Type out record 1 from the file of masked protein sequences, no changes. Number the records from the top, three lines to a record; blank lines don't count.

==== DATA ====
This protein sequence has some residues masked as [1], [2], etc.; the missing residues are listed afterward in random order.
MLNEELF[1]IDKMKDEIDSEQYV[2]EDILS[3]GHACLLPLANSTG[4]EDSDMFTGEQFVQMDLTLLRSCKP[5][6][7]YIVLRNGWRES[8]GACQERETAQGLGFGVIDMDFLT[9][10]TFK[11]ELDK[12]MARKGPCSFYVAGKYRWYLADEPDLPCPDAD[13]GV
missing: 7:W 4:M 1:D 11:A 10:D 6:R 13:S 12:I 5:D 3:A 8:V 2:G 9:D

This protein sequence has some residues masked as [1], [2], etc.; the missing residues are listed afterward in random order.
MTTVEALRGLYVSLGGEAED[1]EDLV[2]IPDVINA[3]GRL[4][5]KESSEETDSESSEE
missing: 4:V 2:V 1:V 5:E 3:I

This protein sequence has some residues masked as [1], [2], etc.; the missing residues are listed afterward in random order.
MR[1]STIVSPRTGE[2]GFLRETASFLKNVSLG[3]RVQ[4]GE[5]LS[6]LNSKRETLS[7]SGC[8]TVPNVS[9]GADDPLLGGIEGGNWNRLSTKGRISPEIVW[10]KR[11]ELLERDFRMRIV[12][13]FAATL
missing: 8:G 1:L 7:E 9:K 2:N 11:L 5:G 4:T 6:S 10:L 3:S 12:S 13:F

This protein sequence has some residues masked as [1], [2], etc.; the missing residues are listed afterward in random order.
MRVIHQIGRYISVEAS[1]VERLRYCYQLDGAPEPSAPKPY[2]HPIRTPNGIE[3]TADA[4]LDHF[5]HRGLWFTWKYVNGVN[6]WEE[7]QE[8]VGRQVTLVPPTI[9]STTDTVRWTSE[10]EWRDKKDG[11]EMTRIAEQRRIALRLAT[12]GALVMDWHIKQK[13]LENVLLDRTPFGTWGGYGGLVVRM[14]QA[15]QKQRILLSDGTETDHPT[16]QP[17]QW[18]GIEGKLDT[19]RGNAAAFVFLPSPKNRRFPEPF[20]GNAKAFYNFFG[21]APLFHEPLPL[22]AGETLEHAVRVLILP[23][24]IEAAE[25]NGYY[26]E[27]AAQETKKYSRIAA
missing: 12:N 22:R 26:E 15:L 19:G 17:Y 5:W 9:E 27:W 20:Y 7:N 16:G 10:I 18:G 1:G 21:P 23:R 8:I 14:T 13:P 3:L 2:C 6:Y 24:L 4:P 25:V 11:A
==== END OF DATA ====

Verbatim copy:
This protein sequence has some residues masked as [1], [2], etc.; the missing residues are listed afterward in random order.
MLNEELF[1]IDKMKDEIDSEQYV[2]EDILS[3]GHACLLPLANSTG[4]EDSDMFTGEQFVQMDLTLLRSCKP[5][6][7]YIVLRNGWRES[8]GACQERETAQGLGFGVIDMDFLT[9][10]TFK[11]ELDK[12]MARKGPCSFYVAGKYRWYLADEPDLPCPDAD[13]GV
missing: 7:W 4:M 1:D 11:A 10:D 6:R 13:S 12:I 5:D 3:A 8:V 2:G 9:D